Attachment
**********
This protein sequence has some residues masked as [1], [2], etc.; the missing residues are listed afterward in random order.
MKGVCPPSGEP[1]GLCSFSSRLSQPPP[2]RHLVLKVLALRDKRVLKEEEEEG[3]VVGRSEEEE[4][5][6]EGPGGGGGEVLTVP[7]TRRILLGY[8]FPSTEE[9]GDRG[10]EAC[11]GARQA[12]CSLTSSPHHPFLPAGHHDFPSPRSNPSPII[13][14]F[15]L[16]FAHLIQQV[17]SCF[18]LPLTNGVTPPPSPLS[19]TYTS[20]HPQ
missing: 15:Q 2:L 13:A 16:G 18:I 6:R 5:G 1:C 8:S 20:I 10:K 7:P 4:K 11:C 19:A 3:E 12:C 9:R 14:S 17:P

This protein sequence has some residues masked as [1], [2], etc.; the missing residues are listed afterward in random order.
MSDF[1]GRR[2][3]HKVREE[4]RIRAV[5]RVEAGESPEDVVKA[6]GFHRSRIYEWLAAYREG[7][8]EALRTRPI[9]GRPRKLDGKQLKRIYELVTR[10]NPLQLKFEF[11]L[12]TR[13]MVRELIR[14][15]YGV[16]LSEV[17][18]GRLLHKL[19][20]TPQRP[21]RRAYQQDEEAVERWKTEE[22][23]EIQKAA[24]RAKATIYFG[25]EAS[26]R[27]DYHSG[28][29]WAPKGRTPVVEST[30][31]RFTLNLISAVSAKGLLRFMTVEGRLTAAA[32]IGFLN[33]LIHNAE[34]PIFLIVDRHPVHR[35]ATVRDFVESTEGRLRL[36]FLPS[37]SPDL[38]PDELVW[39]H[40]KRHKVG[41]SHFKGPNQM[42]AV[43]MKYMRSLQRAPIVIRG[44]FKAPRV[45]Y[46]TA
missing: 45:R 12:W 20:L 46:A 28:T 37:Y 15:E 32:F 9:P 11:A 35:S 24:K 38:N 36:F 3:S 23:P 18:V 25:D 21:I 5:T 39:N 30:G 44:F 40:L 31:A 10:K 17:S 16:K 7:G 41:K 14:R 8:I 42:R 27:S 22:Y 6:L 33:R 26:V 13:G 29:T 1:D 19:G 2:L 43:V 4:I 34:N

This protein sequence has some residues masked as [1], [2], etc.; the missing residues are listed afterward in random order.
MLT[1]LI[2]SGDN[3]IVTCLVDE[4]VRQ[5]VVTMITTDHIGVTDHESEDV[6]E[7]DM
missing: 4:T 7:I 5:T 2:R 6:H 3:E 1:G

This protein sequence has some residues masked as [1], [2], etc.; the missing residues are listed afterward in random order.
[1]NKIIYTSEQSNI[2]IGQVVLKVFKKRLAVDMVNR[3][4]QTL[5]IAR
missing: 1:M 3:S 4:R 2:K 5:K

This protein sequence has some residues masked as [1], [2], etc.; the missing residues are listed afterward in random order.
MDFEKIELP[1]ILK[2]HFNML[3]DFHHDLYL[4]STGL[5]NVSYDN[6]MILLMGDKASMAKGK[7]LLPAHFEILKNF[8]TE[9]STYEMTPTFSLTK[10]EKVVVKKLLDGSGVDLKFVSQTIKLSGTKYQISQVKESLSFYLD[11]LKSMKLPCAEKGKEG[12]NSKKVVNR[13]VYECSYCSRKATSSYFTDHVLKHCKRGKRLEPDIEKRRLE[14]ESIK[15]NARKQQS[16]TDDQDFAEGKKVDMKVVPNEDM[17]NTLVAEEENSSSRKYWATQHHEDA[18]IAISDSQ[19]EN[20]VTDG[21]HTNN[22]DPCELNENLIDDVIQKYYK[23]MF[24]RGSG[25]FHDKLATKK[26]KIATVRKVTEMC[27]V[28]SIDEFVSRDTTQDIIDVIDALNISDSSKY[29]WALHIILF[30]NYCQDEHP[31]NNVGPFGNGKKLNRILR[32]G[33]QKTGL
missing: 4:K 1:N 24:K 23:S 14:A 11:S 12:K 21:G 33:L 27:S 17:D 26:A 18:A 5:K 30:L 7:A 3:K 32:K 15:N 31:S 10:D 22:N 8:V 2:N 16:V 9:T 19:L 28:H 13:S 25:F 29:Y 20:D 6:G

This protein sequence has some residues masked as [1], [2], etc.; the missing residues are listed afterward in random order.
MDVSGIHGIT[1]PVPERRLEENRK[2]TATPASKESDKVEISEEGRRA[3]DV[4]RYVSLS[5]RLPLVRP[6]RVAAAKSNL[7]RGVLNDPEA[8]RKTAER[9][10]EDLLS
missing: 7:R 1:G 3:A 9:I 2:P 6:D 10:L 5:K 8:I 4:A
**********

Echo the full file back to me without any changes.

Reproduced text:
This protein sequence has some residues masked as [1], [2], etc.; the missing residues are listed afterward in random order.
MKGVCPPSGEP[1]GLCSFSSRLSQPPP[2]RHLVLKVLALRDKRVLKEEEEEG[3]VVGRSEEEE[4][5][6]EGPGGGGGEVLTVP[7]TRRILLGY[8]FPSTEE[9]GDRG[10]EAC[11]GARQA[12]CSLTSSPHHPFLPAGHHDFPSPRSNPSPII[13][14]F[15]L[16]FAHLIQQV[17]SCF[18]LPLTNGVTPPPSPLS[19]TYTS[20]HPQ
missing: 15:Q 2:L 13:A 16:G 18:I 6:R 5:G 1:C 8:S 20:I 10:K 7:P 4:K 11:C 19:A 3:E 12:C 9:R 14:S 17:P

This protein sequence has some residues masked as [1], [2], etc.; the missing residues are listed afterward in random order.
MSDF[1]GRR[2][3]HKVREE[4]RIRAV[5]RVEAGESPEDVVKA[6]GFHRSRIYEWLAAYREG[7][8]EALRTRPI[9]GRPRKLDGKQLKRIYELVTR[10]NPLQLKFEF[11]L[12]TR[13]MVRELIR[14][15]YGV[16]LSEV[17][18]GRLLHKL[19][20]TPQRP[21]RRAYQQDEEAVERWKTEE[22][23]EIQKAA[24]RAKATIYFG[25]EAS[26]R[27]DYHSG[28][29]WAPKGRTPVVEST[30][31]RFTLNLISAVSAKGLLRFMTVEGRLTAAA[32]IGFLN[33]LIHNAE[34]PIFLIVDRHPVHR[35]ATVRDFVESTEGRLRL[36]FLPS[37]SPDL[38]PDELVW[39]H[40]KRHKVG[41]SHFKGPNQM[42]AV[43]MKYMRSLQRAPIVIRG[44]FKAPRV[45]Y[46]TA
missing: 45:R 12:W 20:L 46:A 28:T 37:Y 15:E 32:F 9:P 11:A 35:S 24:K 38:N 36:F 3:S 23:P 18:V 25:D 21:I 5:T 39:N 30:G 44:F 40:L 31:A 10:K 17:S 16:K 7:G 41:K 14:R 8:I 42:R 27:S 22:Y 6:L 33:R 26:V 13:G 29:T 1:D 19:G 2:L 43:V 4:I 34:N

This protein sequence has some residues masked as [1], [2], etc.; the missing residues are listed afterward in random order.
MLT[1]LI[2]SGDN[3]IVTCLVDE[4]VRQ[5]VVTMITTDHIGVTDHESEDV[6]E[7]DM
missing: 4:T 7:I 5:T 2:R 6:H 3:E 1:G

This protein sequence has some residues masked as [1], [2], etc.; the missing residues are listed afterward in random order.
[1]NKIIYTSEQSNI[2]IGQVVLKVFKKRLAVDMVNR[3][4]QTL[5]IAR
missing: 1:M 3:S 4:R 2:K 5:K

This protein sequence has some residues masked as [1], [2], etc.; the missing residues are listed afterward in random order.
MDFEKIELP[1]ILK[2]HFNML[3]DFHHDLYL[4]STGL[5]NVSYDN[6]MILLMGDKASMAKGK[7]LLPAHFEILKNF[8]TE[9]STYEMTPTFSLTK[10]EKVVVKKLLDGSGVDLKFVSQTIKLSGTKYQISQVKESLSFYLD[11]LKSMKLPCAEKGKEG[12]NSKKVVNR[13]VYECSYCSRKATSSYFTDHVLKHCKRGKRLEPDIEKRRLE[14]ESIK[15]NARKQQS[16]TDDQDFAEGKKVDMKVVPNEDM[17]NTLVAEEENSSSRKYWATQHHEDA[18]IAISDSQ[19]EN[20]VTDG[21]HTNN[22]DPCELNENLIDDVIQKYYK[23]MF[24]RGSG[25]FHDKLATKK[26]KIATVRKVTEMC[27]V[28]SIDEFVSRDTTQDIIDVIDALNISDSSKY[29]WALHIILF[30]NYCQDEHP[31]NNVGPFGNGKKLNRILR[32]G[33]QKTGL
missing: 4:K 1:N 24:K 23:S 14:A 11:S 12:K 21:G 33:L 27:S 17:D 26:A 18:A 5:K 30:L 7:A 3:K 32:K 15:N 31:S 10:D 22:N 8:V 2:N 16:V 9:T 19:L 28:H 13:S 25:F 29:Y 20:D 6:G

This protein sequence has some residues masked as [1], [2], etc.; the missing residues are listed afterward in random order.
MDVSGIHGIT[1]PVPERRLEENRK[2]TATPASKESDKVEISEEGRRA[3]DV[4]RYVSLS[5]RLPLVRP[6]RVAAAKSNL[7]RGVLNDPEA[8]RKTAER[9][10]EDLLS
missing: 7:R 1:G 3:A 9:I 2:P 6:D 10:L 5:K 8:I 4:A